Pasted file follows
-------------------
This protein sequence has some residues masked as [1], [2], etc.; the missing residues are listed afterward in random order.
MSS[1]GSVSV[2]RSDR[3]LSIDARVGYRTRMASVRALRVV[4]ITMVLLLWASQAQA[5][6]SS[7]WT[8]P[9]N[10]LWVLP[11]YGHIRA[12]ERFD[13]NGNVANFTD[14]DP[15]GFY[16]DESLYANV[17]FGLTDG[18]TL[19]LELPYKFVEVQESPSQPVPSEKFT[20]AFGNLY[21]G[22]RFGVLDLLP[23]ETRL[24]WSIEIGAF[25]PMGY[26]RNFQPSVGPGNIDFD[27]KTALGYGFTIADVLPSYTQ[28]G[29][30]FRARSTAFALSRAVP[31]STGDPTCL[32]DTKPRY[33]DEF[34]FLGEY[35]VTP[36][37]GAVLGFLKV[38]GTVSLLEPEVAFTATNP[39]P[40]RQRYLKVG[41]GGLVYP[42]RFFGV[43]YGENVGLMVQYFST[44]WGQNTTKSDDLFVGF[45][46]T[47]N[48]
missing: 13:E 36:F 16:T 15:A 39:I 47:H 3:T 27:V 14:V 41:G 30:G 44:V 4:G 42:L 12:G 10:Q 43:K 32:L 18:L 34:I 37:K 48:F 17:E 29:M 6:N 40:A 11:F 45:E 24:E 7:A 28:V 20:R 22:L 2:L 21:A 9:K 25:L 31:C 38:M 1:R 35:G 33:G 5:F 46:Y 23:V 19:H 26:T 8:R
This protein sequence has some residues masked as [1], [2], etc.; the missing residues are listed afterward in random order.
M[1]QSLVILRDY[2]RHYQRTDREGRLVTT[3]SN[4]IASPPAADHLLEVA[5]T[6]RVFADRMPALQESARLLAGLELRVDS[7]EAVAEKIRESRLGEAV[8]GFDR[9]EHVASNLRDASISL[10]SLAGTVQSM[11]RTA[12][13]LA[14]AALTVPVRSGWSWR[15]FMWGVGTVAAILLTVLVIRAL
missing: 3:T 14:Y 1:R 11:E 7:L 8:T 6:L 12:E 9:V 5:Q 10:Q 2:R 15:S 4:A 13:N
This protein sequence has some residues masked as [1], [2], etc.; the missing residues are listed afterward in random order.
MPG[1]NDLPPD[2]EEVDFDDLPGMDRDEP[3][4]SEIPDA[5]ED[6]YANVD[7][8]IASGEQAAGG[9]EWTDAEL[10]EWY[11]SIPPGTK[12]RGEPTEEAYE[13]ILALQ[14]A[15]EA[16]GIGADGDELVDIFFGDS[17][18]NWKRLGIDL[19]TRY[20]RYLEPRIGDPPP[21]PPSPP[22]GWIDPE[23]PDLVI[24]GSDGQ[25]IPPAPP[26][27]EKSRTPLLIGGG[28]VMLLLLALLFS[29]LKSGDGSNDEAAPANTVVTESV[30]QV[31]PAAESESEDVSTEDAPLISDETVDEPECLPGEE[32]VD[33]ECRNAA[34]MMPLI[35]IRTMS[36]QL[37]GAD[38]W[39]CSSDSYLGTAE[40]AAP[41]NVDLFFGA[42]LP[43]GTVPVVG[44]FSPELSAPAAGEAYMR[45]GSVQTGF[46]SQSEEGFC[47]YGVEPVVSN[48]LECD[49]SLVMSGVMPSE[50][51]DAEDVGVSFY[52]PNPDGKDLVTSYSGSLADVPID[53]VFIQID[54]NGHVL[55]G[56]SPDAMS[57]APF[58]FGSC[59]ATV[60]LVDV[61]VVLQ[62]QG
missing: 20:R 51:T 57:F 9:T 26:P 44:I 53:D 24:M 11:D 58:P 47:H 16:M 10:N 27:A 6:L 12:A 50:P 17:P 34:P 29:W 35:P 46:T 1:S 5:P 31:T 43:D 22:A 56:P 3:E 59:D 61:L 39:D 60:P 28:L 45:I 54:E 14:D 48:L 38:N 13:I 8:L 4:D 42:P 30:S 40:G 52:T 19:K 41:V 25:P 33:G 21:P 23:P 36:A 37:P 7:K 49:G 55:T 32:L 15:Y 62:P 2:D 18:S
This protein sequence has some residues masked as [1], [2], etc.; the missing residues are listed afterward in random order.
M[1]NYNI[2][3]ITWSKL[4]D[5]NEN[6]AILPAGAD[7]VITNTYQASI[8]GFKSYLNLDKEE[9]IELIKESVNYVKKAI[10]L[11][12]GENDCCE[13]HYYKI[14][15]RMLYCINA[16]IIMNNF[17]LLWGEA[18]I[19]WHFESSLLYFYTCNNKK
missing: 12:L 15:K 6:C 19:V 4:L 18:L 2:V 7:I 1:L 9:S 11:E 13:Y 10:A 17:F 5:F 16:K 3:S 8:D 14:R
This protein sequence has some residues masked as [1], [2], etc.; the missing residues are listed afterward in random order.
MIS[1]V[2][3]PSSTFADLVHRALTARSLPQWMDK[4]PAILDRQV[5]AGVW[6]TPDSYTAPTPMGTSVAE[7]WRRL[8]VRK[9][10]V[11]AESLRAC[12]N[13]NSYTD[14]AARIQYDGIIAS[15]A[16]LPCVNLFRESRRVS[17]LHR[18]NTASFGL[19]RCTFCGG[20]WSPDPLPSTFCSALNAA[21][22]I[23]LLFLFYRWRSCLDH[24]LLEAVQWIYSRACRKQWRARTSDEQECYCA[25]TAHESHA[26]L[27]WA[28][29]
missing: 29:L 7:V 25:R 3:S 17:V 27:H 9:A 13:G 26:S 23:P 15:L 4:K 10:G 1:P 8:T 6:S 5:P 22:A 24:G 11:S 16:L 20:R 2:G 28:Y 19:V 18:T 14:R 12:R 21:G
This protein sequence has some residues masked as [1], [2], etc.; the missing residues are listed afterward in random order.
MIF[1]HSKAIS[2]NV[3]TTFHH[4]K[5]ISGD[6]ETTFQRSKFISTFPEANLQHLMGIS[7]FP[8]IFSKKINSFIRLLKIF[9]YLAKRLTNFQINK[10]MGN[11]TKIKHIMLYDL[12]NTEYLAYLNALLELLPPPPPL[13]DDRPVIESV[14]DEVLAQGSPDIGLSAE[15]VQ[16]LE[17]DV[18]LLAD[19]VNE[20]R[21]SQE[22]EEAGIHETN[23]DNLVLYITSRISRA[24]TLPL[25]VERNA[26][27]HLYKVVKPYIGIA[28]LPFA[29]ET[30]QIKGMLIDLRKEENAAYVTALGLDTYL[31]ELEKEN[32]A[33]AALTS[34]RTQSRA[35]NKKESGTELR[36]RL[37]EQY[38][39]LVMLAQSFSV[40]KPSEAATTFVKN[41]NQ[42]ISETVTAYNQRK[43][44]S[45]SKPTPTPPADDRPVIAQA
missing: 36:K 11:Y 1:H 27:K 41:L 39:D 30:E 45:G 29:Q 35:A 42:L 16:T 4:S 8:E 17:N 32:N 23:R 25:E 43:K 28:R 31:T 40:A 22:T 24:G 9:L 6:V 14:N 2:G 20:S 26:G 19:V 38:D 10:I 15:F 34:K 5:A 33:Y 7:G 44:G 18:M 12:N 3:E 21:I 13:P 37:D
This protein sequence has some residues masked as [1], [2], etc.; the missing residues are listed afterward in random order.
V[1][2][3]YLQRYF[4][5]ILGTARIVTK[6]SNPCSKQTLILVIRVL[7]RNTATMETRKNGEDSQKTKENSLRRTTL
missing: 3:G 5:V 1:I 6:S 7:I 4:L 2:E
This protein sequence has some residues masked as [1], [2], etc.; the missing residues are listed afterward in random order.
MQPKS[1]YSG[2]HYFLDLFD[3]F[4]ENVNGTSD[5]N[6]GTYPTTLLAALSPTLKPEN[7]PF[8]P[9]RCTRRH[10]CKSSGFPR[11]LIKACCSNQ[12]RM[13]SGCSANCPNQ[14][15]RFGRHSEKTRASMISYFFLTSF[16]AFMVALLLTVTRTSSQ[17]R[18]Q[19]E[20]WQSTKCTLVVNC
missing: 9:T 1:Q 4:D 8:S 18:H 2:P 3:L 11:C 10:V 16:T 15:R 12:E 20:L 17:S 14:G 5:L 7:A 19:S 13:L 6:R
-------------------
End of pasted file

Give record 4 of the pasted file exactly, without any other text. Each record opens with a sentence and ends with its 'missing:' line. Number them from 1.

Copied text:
This protein sequence has some residues masked as [1], [2], etc.; the missing residues are listed afterward in random order.
M[1]NYNI[2][3]ITWSKL[4]D[5]NEN[6]AILPAGAD[7]VITNTYQASI[8]GFKSYLNLDKEE[9]IELIKESVNYVKKAI[10]L[11][12]GENDCCE[13]HYYKI[14][15]RMLYCINA[16]IIMNNF[17]LLWGEA[18]I[19]WHFESSLLYFYTCNNKK
missing: 12:L 15:K 6:C 19:V 4:L 18:L 2:V 7:I 1:L 9:S 11:E 13:Y 10:A 17:F 5:F 16:K 3:S 8:D 14:R